A Study finds that Small amounts of Alcohol may reduce Stress

A Study finds that Small amounts of Alcohol may reduce Stress | The Lifesciences Magazine

Researchers claim they may be able to explain why moderate drinking is good for the heart because, contrary to what was previously believed, it acts on the brain rather than the blood as was once supposed. However, because alcohol also increases the risk of cancer at any level, according to researchers, they don’t advise people to drink. Understanding this mechanism may instead suggest better approaches to obtaining the same effect, for as through meditation or exercise.

Excerpts from the Study

Large epidemiological studies have demonstrated for decades that people who drink moderately—less than one drink per day for women and one to two drinks per day for men—have lower risks of serious cardiovascular events like heart attacks and strokes than both those who don’t drink at all and those who drink more.

However, scientists have never been able to pinpoint the precise reason why this is the case. Drinkers have lower levels of a sticky protein called fibrinogen in their blood, which may minimise the risk of severe clots. Alcohol also appears to enhance levels of HDL, the “good” cholesterol. Additionally, alcohol may improve insulin sensitivity in small doses. But it seems like these don’t adequately communicate the benefit.

So a group of cardiologists in Boston decided to turn their attention to the brain. Senior author of the study and co-director of the Cardiovascular Imaging Research Centre at Massachusetts General Hospital, Dr. Ahmed Tawakol, observed that after consuming a small amount of alcohol, you feel comfortable before you become drunk.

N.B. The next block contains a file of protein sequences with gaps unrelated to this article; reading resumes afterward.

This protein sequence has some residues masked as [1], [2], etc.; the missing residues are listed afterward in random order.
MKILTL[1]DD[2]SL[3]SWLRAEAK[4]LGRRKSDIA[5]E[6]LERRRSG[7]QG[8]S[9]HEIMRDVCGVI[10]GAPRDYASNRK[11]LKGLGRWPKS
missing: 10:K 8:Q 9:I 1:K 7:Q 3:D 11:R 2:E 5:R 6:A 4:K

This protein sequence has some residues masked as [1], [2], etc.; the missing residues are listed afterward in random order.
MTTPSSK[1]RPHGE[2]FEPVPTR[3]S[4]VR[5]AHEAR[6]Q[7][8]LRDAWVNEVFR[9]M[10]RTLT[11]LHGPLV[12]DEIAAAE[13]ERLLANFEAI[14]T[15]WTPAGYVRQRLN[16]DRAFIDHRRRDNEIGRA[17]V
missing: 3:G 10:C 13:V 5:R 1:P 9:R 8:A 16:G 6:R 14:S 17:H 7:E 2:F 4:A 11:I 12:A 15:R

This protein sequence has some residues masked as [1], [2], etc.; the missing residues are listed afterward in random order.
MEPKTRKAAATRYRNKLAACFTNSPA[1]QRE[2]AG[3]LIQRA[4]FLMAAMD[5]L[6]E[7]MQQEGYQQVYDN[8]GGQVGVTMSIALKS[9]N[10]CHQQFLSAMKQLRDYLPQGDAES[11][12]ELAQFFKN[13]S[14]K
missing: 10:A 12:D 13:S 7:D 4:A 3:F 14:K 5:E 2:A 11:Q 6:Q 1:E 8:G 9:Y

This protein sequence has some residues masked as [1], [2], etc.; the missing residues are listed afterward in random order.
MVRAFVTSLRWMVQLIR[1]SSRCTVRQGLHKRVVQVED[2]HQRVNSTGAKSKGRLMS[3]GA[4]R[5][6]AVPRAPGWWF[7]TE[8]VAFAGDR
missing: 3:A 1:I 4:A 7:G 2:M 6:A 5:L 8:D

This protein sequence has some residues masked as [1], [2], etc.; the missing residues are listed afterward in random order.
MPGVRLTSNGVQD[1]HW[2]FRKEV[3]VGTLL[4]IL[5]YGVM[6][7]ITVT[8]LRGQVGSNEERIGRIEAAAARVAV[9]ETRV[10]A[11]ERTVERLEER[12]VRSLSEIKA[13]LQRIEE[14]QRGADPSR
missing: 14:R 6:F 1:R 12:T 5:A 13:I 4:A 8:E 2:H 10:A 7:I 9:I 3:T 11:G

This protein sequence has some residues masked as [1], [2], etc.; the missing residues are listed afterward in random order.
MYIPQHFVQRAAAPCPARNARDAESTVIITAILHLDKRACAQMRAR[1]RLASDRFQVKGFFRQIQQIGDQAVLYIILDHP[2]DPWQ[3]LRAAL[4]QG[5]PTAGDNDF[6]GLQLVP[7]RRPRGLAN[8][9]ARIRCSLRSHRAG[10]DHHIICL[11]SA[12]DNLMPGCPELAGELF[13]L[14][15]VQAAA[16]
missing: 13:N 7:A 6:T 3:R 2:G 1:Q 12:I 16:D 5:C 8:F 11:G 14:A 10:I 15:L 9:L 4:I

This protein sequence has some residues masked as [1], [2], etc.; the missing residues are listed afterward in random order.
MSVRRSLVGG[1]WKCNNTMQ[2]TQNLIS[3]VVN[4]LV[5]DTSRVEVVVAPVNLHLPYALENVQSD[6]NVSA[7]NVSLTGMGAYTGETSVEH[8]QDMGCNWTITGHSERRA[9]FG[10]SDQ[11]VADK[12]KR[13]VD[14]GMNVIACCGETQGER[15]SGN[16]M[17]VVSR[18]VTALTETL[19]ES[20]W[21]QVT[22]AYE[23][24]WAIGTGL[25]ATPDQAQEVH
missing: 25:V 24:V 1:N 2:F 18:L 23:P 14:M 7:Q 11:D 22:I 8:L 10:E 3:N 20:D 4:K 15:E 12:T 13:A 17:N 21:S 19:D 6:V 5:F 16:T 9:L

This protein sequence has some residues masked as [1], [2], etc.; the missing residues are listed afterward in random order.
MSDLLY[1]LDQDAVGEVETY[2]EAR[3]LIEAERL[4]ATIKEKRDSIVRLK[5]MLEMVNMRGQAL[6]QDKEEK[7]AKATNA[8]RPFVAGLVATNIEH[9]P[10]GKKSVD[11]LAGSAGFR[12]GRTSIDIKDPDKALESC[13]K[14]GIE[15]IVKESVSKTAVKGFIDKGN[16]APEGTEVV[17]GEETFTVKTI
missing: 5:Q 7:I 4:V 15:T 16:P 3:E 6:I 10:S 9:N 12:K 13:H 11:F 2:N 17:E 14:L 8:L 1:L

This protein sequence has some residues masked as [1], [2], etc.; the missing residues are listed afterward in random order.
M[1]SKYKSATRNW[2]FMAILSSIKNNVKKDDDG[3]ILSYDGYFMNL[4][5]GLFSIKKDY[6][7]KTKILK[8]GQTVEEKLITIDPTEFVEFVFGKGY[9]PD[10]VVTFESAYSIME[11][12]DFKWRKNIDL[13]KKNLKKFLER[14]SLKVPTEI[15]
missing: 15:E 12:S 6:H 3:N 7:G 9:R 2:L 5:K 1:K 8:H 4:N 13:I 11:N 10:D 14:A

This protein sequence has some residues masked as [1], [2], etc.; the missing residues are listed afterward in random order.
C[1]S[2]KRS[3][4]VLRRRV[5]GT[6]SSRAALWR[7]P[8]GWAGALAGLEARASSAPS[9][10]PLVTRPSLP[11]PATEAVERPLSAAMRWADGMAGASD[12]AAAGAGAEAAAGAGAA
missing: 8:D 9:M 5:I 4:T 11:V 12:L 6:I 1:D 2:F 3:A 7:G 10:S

Results after examining Thousands

“The first effect that people experience with short-term alcohol is a little bit of a destressing response,” he said. Tawakol and his team examined the drinking patterns of thousands of participants in the Mass General Brigham Biobank for the study. Even after correcting for genetic, lifestyle, and other risk variables, they discovered that people who drank one to 14 drinks per week were less likely to experience a heart attack or stroke than people who drank less than one drink per week.

Study finds no amount of alcohol is safe to drink

A large number of these individuals had their brains scanned as part of the study, and it was discovered that those who drank little to moderately had reduced stress responses in the amygdala, the area of the brain responsible for processing fear and threats, as well as fewer heart attacks and strokes. According to Tawakol, “we discovered that the brain changes in light to moderate drinkers explained a sizable portion of the protective cardiac effects.” The advantages were more common among those with a history of worry.

Read More: 10 Tips to Destress and Reduce Anxiety

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